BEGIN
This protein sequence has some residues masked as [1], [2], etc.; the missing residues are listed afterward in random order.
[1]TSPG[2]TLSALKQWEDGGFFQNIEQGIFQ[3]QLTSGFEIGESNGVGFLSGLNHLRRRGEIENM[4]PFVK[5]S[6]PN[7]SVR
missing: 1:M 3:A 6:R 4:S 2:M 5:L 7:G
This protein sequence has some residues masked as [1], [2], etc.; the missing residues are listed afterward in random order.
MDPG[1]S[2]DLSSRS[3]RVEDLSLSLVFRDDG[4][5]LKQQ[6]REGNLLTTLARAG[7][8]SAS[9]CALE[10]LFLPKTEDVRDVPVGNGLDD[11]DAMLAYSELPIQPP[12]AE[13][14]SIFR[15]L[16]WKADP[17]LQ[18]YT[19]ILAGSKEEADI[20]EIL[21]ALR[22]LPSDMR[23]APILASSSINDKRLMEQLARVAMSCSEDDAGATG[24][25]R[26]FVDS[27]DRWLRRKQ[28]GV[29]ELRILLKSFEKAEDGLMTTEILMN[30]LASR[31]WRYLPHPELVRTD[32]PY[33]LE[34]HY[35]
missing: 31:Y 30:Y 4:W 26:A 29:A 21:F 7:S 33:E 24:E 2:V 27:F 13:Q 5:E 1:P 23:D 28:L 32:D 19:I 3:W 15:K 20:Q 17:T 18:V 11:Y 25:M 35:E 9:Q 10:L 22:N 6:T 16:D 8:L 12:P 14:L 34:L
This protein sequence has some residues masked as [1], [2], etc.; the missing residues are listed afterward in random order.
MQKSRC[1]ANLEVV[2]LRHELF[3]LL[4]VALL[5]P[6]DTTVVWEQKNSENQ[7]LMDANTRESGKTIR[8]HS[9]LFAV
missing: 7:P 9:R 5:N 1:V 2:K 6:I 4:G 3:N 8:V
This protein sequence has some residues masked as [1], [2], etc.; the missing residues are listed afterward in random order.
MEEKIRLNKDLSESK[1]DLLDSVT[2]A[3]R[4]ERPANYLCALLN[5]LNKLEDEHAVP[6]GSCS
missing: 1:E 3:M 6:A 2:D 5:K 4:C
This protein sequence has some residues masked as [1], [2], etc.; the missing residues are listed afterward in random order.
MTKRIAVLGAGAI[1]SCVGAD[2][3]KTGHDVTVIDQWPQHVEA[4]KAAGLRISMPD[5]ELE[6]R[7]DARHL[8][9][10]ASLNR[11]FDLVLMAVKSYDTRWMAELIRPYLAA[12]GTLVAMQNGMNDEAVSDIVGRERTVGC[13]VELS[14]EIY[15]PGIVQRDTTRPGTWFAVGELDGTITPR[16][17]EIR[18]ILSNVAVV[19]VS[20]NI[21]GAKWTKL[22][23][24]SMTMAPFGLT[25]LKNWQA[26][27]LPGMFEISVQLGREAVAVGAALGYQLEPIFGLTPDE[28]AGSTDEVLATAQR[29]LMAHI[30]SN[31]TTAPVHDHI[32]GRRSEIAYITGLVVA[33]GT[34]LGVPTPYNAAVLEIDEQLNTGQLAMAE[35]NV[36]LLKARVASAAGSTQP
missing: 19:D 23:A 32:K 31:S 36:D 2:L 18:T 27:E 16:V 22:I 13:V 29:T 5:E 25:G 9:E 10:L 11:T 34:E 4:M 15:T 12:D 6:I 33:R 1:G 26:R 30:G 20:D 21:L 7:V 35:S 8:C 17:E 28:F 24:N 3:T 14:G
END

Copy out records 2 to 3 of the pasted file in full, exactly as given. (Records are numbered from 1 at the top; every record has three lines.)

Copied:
This protein sequence has some residues masked as [1], [2], etc.; the missing residues are listed afterward in random order.
MDPG[1]S[2]DLSSRS[3]RVEDLSLSLVFRDDG[4][5]LKQQ[6]REGNLLTTLARAG[7][8]SAS[9]CALE[10]LFLPKTEDVRDVPVGNGLDD[11]DAMLAYSELPIQPP[12]AE[13][14]SIFR[15]L[16]WKADP[17]LQ[18]YT[19]ILAGSKEEADI[20]EIL[21]ALR[22]LPSDMR[23]APILASSSINDKRLMEQLARVAMSCSEDDAGATG[24][25]R[26]FVDS[27]DRWLRRKQ[28]GV[29]ELRILLKSFEKAEDGLMTTEILMN[30]LASR[31]WRYLPHPELVRTD[32]PY[33]LE[34]HY[35]
missing: 31:Y 30:Y 4:W 26:A 29:A 21:F 7:S 33:E 24:E 2:V 27:F 13:Q 5:E 1:P 23:D 28:L 32:D 19:I 3:W 15:K 20:Q 17:T 18:V 11:Y 25:M 35:E 9:Q 10:L 22:N 6:T 16:D 8:L 12:P 14:L 34:L
This protein sequence has some residues masked as [1], [2], etc.; the missing residues are listed afterward in random order.
MQKSRC[1]ANLEVV[2]LRHELF[3]LL[4]VALL[5]P[6]DTTVVWEQKNSENQ[7]LMDANTRESGKTIR[8]HS[9]LFAV
missing: 7:P 9:R 5:N 1:V 2:K 6:I 4:G 3:N 8:V